Nottingham Forest broke their transfer record to bring in striker Taiwo Awoniyi from Union Berlin for a reported £17 million, but what kind of player are they getting for their money?
Taiwo Awoniyi’s eyes will have scanned the Premier League fixtures as soon as he knew a move to the English top-flight was secured. The provisional date of 22 October has been set for Nottingham Forest’s meeting with Liverpool at the City Ground – the chance for Awoniyi to show his former club what they missed out on.
Awoniyi spent six years as a Liverpool player following his signing in August 2015 but, because of a repeated failure to secure a UK work permit, failed to play a single minute of action for the club. Instead, he was sent out on seven different loan spells across three different countries, before a permanent transfer to Union Berlin for a fee of £6.5 million was arranged last summer following a successful 2020-21 campaign as a borrowed asset from the Reds.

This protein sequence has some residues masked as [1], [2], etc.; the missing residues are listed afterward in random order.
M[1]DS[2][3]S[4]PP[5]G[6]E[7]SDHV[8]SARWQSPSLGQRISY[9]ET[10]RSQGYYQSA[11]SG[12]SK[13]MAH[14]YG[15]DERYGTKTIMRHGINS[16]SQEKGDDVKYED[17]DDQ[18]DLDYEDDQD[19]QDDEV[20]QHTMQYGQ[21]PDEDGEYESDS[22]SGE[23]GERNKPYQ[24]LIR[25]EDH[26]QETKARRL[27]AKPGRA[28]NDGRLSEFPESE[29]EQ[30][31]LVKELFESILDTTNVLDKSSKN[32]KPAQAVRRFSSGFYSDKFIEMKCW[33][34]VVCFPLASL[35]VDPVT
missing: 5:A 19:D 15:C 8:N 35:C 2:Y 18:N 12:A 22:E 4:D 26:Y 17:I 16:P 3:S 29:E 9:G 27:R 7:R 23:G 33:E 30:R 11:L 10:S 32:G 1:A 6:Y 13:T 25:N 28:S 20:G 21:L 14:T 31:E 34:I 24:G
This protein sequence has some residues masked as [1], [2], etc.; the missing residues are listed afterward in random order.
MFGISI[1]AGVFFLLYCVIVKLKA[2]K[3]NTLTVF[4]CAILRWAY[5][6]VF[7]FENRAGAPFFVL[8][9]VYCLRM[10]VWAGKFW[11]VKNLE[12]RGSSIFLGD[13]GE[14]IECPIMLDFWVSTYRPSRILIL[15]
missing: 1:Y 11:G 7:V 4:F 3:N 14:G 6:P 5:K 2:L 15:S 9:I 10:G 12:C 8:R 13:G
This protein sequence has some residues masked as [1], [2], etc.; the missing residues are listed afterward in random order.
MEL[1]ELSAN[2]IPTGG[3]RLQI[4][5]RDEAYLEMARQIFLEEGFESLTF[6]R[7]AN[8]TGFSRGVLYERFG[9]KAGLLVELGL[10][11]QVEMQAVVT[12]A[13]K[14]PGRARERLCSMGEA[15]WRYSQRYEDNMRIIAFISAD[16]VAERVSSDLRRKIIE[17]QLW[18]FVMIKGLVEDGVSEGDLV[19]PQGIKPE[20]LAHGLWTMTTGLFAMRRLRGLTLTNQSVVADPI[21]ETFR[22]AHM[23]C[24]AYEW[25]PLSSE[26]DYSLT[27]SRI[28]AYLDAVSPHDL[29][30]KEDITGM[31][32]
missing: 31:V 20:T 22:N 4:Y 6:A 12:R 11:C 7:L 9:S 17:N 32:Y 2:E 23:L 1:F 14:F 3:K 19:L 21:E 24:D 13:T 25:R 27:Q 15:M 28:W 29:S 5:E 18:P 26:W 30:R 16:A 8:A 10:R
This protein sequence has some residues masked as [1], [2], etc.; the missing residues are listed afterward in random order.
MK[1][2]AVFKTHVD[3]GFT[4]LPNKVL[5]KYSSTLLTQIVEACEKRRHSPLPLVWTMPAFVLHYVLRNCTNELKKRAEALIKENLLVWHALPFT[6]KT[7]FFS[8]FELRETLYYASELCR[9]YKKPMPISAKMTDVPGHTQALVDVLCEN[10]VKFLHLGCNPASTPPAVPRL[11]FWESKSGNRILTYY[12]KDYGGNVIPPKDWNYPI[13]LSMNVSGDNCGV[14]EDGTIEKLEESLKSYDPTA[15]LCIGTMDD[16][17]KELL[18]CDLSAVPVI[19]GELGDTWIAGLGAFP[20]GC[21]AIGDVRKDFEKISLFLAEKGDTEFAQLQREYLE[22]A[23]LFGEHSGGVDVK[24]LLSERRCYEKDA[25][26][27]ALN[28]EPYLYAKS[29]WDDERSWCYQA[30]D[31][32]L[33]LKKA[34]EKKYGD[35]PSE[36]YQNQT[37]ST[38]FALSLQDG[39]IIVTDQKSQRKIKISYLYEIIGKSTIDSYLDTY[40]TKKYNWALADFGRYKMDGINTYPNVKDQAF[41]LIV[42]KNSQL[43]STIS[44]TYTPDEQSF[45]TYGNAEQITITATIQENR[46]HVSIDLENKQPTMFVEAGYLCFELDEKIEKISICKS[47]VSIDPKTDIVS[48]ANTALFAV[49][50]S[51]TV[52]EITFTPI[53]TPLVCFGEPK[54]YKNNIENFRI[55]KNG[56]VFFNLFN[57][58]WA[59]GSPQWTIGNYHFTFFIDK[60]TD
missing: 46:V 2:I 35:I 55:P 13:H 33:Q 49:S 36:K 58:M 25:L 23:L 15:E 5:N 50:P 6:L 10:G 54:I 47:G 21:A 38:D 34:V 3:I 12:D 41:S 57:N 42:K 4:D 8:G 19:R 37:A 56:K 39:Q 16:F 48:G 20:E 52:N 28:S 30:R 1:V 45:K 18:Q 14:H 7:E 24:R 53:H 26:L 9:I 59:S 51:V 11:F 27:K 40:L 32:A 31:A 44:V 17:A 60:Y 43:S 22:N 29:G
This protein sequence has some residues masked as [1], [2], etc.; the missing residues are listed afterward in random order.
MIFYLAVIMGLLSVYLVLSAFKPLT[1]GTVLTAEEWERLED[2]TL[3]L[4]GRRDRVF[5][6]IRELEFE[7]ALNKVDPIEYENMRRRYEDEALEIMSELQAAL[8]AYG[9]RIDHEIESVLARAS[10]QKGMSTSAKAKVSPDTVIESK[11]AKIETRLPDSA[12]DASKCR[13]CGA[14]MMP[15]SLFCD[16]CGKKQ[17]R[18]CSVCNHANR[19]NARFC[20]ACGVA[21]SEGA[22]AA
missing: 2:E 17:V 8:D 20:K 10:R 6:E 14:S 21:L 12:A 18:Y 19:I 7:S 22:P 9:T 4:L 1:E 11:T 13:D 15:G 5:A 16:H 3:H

Just a year later, he leaves Union Berlin as their highest scoring Bundesliga player in history (20 goals), with 15 of those coming last season as his side finished an unexpected fifth place in the table and qualified for the UEFA Europa League – only missing out on the Champions League places by a single point.
Awoniyi was able to score a wide variety of goals last season in the Bundesliga, but it was noticeable that many of his strikes saw him receive the ball from deeper positions in the attacking half with still much work to do, highlighting his strength, pace and perseverance in the final third.
The Nigerian striker’s tally of goals was only surpassed by five players in the Bundesliga in 2021-22, this despite playing for one of the less desirable German top-flight clubs. An exceptional campaign for Die Eisernen was matched on a personal level by Awoniyi, who converted exactly one-in-five of his non-penalty shots (20%) and proved that a lack of goalscoring chances don’t always equal a lack of goals.
His average of 2.7 non-penalty shots per 90 minutes were much lower than the trio of top scoring players in the German top-flight last season – Robert Lewandowski (4.8), Patrick Schick (3.8) and Erling Haaland (3.5) – while he averaged lower non-penalty expected goals per 90 mins than any of the five players above him in the Bundesliga scoring charts (0.50).